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90s Slang You Should Know


[in-trak-tuh-buh l] /ɪnˈtræk tə bəl/
not easily controlled or directed; not docile or manageable; stubborn; obstinate:
an intractable disposition.
(of things) hard to shape or work with:
an intractable metal.
hard to treat, relieve, or cure:
the intractable pain in his leg.
an intractable person.
Origin of intractable
From the Latin word intractābilis, dating back to 1535-45. See in-3, tractable
Related forms
intractability, intractableness, noun
intractably, adverb
1. perverse, headstrong, dogged, obdurate, stony, willful, froward. 1, 2. fractious, refractory, unbending, inflexible, adamant, unyielding. See unruly.
1. amiable. 1, 2. amenable, flexible. Unabridged
Based on the Random House Dictionary, © Random House, Inc. 2017.
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Examples from the Web for intractable
Contemporary Examples
Historical Examples
  • The Spanish agents speedily found that in the matter of Carranza he was incorruptible and intractable.

  • The father of the child says that at home he is violent, overbearing, and intractable.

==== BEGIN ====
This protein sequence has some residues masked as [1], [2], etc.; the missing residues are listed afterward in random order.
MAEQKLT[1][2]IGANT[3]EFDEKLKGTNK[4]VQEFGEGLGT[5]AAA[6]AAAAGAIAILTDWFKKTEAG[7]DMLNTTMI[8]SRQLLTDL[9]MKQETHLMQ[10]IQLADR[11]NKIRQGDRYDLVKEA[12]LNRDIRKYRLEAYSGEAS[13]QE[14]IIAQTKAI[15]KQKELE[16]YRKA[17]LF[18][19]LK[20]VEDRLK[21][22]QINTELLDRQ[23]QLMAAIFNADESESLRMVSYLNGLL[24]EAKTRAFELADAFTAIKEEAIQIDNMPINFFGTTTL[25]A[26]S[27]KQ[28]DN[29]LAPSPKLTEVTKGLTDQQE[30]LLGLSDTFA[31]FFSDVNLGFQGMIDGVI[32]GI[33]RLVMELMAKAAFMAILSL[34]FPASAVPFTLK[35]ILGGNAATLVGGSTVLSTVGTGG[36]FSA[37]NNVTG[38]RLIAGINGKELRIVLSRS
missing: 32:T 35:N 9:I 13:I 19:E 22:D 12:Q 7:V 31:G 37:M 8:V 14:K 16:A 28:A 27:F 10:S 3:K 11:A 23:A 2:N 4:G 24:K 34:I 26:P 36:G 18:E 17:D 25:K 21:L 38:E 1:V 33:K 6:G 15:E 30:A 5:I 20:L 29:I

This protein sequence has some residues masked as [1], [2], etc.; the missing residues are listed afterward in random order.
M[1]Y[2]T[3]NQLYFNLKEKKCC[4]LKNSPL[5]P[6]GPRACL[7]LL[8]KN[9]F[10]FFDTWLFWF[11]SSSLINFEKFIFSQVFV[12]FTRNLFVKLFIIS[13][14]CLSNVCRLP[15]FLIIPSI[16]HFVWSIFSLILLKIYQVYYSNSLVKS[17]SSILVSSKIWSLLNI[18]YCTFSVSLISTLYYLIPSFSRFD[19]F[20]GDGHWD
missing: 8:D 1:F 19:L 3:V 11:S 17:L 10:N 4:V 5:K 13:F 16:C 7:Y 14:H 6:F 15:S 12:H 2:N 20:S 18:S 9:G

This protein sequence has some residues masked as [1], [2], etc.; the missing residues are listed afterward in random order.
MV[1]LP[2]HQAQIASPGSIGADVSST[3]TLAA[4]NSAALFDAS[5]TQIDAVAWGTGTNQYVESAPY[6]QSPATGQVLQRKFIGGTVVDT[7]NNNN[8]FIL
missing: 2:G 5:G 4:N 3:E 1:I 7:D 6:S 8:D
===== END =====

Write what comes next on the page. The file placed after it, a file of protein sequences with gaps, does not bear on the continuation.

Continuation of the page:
• No doubt the royal willingness to see restless and intractable subjects leave England had something to do with this liberality.

    The Spirit of America Henry Van Dyke
  • His temper is said to have been moody, impetuous, and intractable.

    Paul and Virginia Bernardin de Saint Pierre
  • Yet their efforts are rewarded by only meagre and stunted growths; so intractable is the material upon which they are expended.

British Dictionary definitions for intractable


difficult to influence or direct: an intractable disposition
(of a problem, illness, etc) difficult to solve, alleviate, or cure
difficult to shape or mould, esp with the hands
Derived Forms
intractability, intractableness, noun
intractably, adverb
Collins English Dictionary - Complete & Unabridged 2012 Digital Edition
© William Collins Sons & Co. Ltd. 1979, 1986 © HarperCollins
Publishers 1998, 2000, 2003, 2005, 2006, 2007, 2009, 2012
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Word Origin and History for intractable

c.1500, "rough, stormy;" 1540s, "not manageable," from Latin intractabilis "not to be handled, unmanageable," from in- "not, opposite of" (see in- (1)) + tractabilis (see tractable). Related: Intractably.

Online Etymology Dictionary, © 2010 Douglas Harper
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intractable in Medicine

intractable in·trac·ta·ble (ĭn-trāk'tə-bəl)

  1. Difficult to manage or govern; stubborn.

  2. Difficult to alleviate, remedy, or cure.

in·trac'ta·bil'i·ty n.
The American Heritage® Stedman's Medical Dictionary
Copyright © 2002, 2001, 1995 by Houghton Mifflin Company. Published by Houghton Mifflin Company.
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